The confluence of Enhanced Audio Return Channel (eARC) and built-in streaming apps for TVs is a wonderful thing for those who want a stonking home cinema setup without umpteen boxes and enough cable-spaghetti to power Glastonbury.
Connect your TV and soundbar using a single HDMI cable, and you’re all set to go. The TV will display 4K HDR content from Netflix and Amazon Prime Video while sending Dolby Atmos audio to the soundbar via a single cable. No extra sources required, and no need to fill your lounge with speakers.
The most sonically successful product in this ‘home cinema without the home cinema’ category is the Sennheiser Ambeo Soundbar, which combines simplicity with cinematic ability. But if your sound system budget doesn’t stretch to £2000-plus, the Sony HT-X8500 is aiming to be the soundbar for you.
Like the Ambeo Soundbar, the HT-X8500 supports both Dolby Atmos and DTS:X via eARC and uses virtual surround sound to throw audio around the room. However, it is closer in size and price to the less highly-specified Sonos Beam.
But, while a decent home cinema soundbar on paper, the Sony HT-X8500 lacks the core sound quality to take advantage of its exciting specification.
Manufacturers appear to be moving away from the soundbar plus subwoofer arrangement in favour of single units – and that’s the approach Sony has taken here with the HT-X8500.
Measuring 89cm across, it’s a wider soundbar than some, but it’s not especially tall or deep, which means it should sit happily in front of your TV without blocking signals from its remote control. Wall-mounting is made cheap and easy by the integrated wall fixings and supplied template.
A mesh grille covers most of the front of the soundbar and curves around the corners and top edge. Behind this sit the drivers – two for handling treble and midrange and two for bass frequencies – in a 2.1 arrangement.
The Sony uses this seemingly modest speaker array to simulate a 7.1.2 speaker package. It supports both Dolby Atmos and DTS:X signals sent to it via either the single HDMI input or the eARC feature of the HDMI output. The only other connections are an optical input for those with TVs that don’t support ARC, and Bluetooth 5.0 for sending music wirelessly to the soundbar.
The bundled remote control is a simple, stick-like affair with buttons to enable the various audio presets. We find 'Standard' produces the most favourable sound, while 'Cinema' is worth experimenting with if you’re looking for a little extra oomph. The 'Night' setting reduces dynamics and bass to help ensure that other family members aren’t woken up by the soundbar in the small hours.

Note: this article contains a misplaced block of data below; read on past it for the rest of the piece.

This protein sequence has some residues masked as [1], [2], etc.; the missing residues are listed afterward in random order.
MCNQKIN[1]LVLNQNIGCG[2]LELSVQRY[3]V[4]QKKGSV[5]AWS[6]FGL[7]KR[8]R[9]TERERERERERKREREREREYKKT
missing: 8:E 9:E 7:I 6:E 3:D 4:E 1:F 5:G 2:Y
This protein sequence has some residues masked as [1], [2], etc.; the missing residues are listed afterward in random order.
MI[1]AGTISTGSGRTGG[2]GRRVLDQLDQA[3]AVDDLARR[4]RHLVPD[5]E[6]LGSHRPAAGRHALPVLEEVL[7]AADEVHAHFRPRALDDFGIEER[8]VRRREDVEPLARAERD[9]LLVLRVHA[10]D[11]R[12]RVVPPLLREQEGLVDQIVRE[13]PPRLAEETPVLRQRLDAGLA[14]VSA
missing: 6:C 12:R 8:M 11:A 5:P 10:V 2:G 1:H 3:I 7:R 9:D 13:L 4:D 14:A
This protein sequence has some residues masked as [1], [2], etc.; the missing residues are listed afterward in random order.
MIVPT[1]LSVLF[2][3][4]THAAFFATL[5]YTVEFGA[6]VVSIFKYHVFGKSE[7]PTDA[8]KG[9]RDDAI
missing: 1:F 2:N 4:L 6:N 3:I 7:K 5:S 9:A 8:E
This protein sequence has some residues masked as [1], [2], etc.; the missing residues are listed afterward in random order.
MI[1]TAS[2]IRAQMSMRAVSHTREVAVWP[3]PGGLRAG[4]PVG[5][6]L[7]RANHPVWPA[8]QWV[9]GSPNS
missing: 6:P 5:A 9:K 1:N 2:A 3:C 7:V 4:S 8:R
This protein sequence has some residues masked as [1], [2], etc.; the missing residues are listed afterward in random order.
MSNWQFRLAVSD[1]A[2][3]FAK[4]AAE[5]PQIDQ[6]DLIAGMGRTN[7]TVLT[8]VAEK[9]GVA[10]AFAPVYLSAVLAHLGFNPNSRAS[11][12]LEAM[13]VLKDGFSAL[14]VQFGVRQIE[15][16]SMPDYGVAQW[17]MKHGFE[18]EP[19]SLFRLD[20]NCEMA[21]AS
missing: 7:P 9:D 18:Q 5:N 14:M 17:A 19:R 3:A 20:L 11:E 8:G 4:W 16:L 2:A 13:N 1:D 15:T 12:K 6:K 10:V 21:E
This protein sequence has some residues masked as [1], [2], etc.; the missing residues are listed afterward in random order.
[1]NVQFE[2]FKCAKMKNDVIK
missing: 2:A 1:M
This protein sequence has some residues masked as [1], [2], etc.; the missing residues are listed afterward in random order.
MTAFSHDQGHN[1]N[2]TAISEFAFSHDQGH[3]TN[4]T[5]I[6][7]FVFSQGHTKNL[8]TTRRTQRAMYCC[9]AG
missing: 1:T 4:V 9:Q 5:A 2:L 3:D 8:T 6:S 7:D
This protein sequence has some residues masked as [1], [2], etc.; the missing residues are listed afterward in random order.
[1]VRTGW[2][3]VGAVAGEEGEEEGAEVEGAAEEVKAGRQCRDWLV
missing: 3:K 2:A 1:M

The general slickness of the whole system is let down by the lack of a display, with the tiny LEDs linked to specific features along the top of the soundbar instead responding to your button presses. This isn’t a clear system, and we frequently find ourselves referring to the Sony’s manual in order to see which settings and features are currently active.
Kicking off with the Dolby Atmos infused bombing run scene of Unbroken, the X8500 immediately impresses with the spaciousness of its delivery. These characteristics make all the difference to this scene, with the soundtrack designed to amplify the fragility of the flying tin can in which the nervous young airmen approach their target, the wind noise and engine thrum expanding into the room to good effect.
This is a speaker that disappears in the broad, tall soundfield it creates. The sound doesn’t stretch right around the listening position, stopping a few feet into the room, but for the price and the size of the unit, the precision, openness and three-dimensionality of the presentation is impressive.
Inputs HDMI x1, Optical
Audio format support Dolby Atmos, DTS:X
Dimensions (hwd) 6.4 x 89 x 9.6cm
The extremes of the frequency range are handled well, too. Treble sparkles without ever sounding harsh and there’s more bass here than you would expect from a compact, one-box solution. That deep, weighty bass combines with strong dynamics to deliver convincing cinematic crescendos. There’s no lack of heft and drama to those big explosions.
But the bass is also a problem – it overpowers the midrange, which is recessed in the mix. Dialogue suffers the most, with characters sounding muffled and unnatural, but there’s also a broad lack of crispness and clarity to proceedings. This is a big, open presentation with plenty of scale and atmosphere, but punch, attack and definition are lacking. Spatially, effects are easily distinguished, but tonally and rhythmically they make much less sense.
The X8500’s lack of rhythmic precision and midrange clarity are yet more pronounced when we switch to music, with Phoebe Bridgers’ vocals sounding unnaturally thick, as if being weighed down. You can reduce the bass, of course, but the result is a rather lightweight delivery that still lacks definition.
Despite the flaws in its sonic presentation, the Sony HT-X8500 is an undeniable sonic improvement over most flatscreen TVs, particularly in terms of delivering cinematic weight and spaciousness.
But, while it delivers big on specs, its core sound quality is a long way behind that of the Sonos Beam, which simply gets to the heart of your movie, TV show or favourite tune far more effectively. The Beam also delivers an open, room-filling sound, even without Dolby Atmos.
While the Sony HT-X8500 will give your TV a sonic boost, it’s far from the best upgrade you can make at this price.
- Sound 3
- Features 4
- Build 4
Read our Sonos Beam review